The “Rule of the Bulge” and the “Ladder of Transformations” Mosteller & Tukey (1977): EDA techniques for straightening lines

The effects of transformation for a single child in the Berkeley Growth Study

Representing individual change using a polynomial function of TIME

Example for illustrating use of polynomials in TIME to represent change

Sample: 45 boys and girls identified in 1st grade: Goal was to study behavior changes over time (until 6th grade)

Research design

At the end of every school year, teachers rated each child’s level of externalizing behavior using Achenbach’s Child Behavior Checklist:

3 point scale (0=rarely/never; 1=sometimes; 2=often)

24 aggressive, disruptive, or delinquent behaviors

Outcome: EXTERNAL—ranges from 0 to 68 (simple sum of these scores)

Predictor: FEMALE—are there gender differences?

Research question

How does children’s level of externalizing behavior change over time?

Do the trajectories of change differ for boys and girls?

Selecting a suitable level-1 polynomial trajectory for change Examining empirical growth plots (which invariably display great variability in temporal complexity)

Examining alternative fitted OLS polynomial trajectories Order optimized for each child (solid curves) and a common quartic across children (dashed line)

Using model comparisons to test higher order terms in a polynomial level-1 model

There exists a strategy that children can learn that will guarantee victory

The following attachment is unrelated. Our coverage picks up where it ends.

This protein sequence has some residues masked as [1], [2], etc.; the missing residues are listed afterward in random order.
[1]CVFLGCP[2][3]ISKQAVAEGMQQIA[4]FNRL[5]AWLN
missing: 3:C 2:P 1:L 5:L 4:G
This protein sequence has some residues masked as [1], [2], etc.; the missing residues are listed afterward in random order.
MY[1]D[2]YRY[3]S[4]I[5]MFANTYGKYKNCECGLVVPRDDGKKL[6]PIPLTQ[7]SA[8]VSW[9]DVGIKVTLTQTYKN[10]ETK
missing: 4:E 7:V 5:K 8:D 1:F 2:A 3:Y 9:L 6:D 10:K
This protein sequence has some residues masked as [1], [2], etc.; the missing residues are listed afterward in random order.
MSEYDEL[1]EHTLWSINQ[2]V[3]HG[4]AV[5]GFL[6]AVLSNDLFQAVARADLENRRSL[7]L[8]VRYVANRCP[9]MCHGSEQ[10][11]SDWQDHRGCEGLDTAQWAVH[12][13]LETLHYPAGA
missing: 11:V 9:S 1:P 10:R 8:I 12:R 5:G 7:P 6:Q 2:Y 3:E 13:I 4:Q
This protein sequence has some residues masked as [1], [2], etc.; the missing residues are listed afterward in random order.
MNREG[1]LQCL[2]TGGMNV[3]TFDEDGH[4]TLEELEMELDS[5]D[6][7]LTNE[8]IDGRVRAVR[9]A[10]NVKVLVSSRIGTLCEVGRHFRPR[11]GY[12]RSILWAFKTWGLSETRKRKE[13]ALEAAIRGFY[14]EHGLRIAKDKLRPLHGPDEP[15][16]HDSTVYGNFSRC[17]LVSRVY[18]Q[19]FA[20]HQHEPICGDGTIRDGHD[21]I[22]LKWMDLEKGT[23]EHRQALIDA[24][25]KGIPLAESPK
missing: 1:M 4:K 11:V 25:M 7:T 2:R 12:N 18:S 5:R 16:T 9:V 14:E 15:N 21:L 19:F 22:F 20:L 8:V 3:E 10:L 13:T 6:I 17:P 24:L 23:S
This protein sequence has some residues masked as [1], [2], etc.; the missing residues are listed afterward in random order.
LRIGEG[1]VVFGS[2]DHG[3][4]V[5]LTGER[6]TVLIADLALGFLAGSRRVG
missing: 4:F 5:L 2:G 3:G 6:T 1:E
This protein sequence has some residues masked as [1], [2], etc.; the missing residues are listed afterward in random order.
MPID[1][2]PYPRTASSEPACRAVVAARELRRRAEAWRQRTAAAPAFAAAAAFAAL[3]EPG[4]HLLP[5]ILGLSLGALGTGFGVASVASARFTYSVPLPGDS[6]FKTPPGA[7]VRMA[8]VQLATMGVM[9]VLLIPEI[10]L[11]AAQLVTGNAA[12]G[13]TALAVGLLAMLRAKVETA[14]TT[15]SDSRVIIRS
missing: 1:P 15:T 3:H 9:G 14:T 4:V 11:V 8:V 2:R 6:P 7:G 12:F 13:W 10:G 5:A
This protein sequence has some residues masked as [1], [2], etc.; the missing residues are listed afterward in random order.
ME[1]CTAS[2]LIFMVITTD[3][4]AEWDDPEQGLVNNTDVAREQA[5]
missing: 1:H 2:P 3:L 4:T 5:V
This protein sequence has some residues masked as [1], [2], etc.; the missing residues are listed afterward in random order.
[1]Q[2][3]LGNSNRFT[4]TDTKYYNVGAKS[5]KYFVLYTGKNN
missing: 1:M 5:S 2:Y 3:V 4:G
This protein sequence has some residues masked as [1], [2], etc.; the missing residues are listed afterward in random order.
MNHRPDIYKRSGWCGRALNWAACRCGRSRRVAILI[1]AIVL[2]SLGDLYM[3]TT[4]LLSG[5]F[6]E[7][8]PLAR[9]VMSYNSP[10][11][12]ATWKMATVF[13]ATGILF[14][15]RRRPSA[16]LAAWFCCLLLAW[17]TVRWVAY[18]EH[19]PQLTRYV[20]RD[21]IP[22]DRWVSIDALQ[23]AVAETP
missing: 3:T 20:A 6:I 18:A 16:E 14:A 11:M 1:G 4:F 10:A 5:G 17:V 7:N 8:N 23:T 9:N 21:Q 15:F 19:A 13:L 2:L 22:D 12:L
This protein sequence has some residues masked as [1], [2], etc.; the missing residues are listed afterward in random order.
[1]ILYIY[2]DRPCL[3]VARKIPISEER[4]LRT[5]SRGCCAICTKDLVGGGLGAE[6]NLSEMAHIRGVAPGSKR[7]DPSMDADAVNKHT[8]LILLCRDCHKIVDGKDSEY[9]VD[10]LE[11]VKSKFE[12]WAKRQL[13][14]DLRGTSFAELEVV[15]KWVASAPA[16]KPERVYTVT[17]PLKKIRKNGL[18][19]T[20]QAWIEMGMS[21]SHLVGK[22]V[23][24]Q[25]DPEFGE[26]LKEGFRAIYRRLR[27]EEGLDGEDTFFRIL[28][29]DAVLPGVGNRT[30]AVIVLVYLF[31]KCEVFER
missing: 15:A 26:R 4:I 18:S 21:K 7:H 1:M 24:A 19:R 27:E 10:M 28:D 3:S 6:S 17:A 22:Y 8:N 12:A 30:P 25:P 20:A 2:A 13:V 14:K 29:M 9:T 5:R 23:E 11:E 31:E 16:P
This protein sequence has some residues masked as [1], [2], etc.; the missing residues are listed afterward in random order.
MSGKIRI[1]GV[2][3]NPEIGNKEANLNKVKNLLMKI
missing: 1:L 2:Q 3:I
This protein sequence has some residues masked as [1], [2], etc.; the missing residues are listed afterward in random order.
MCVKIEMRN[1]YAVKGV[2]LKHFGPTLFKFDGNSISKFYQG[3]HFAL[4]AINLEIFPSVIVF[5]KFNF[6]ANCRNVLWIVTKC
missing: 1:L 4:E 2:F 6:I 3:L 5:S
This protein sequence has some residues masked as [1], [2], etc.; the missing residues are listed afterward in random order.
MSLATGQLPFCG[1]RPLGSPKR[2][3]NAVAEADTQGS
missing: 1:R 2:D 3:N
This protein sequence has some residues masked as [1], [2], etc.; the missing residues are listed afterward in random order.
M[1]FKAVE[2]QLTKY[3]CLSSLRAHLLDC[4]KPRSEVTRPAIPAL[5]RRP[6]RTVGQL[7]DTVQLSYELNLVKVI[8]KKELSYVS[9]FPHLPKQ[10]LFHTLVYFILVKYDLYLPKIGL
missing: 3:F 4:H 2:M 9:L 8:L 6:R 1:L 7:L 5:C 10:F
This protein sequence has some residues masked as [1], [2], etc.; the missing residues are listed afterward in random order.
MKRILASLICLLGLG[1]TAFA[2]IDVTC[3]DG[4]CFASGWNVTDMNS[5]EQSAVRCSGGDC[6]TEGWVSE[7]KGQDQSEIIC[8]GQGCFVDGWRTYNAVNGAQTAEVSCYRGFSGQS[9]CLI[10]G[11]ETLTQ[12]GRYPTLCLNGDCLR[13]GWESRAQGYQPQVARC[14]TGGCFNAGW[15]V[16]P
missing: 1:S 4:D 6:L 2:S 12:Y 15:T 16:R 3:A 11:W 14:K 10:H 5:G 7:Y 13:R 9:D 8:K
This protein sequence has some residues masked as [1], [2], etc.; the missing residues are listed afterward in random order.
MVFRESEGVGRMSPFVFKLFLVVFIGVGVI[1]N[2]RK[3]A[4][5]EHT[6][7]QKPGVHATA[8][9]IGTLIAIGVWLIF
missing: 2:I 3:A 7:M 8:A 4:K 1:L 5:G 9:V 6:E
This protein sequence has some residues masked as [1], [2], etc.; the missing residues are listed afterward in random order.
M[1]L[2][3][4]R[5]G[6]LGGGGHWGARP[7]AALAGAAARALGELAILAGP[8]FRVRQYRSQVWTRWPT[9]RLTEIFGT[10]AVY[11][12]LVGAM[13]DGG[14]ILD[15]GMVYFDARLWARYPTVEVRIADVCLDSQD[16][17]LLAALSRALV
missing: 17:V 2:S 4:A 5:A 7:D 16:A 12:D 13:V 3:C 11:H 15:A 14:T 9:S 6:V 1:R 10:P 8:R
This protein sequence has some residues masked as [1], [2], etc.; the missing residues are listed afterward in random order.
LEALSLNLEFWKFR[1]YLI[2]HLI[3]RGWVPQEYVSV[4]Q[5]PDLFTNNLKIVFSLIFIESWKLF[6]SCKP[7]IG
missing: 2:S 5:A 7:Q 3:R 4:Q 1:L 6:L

This strategy is not immediately obvious to children

Many children can deduce the strategy over time

Research design

Each child played up to 27 games (each game is a “wave”)

The outcome, NMOVES is the number of moves made by the child before making a catastrophic error (guaranteeing defeat)—ranges from 1 to 20

Research question:

How does NMOVES change over time?

What is the effect of a child’s reading (or cognitive) ability?—READ (score on a standardized reading test)

Selecting a suitable level-1 nonlinear trajectory for change Examining empirical growth plots (and asking what features should the hypothesized model display?)

Understanding the logistic individual growth trajectory (which is anything but linear in the individual growth parameters)

Results of fitting logistic change trajectories to the Fox ‘n Geese data

A limitless array of non-linear trajectories awaits… (each is illustrated in detail in ALDA, Section 6.4.3)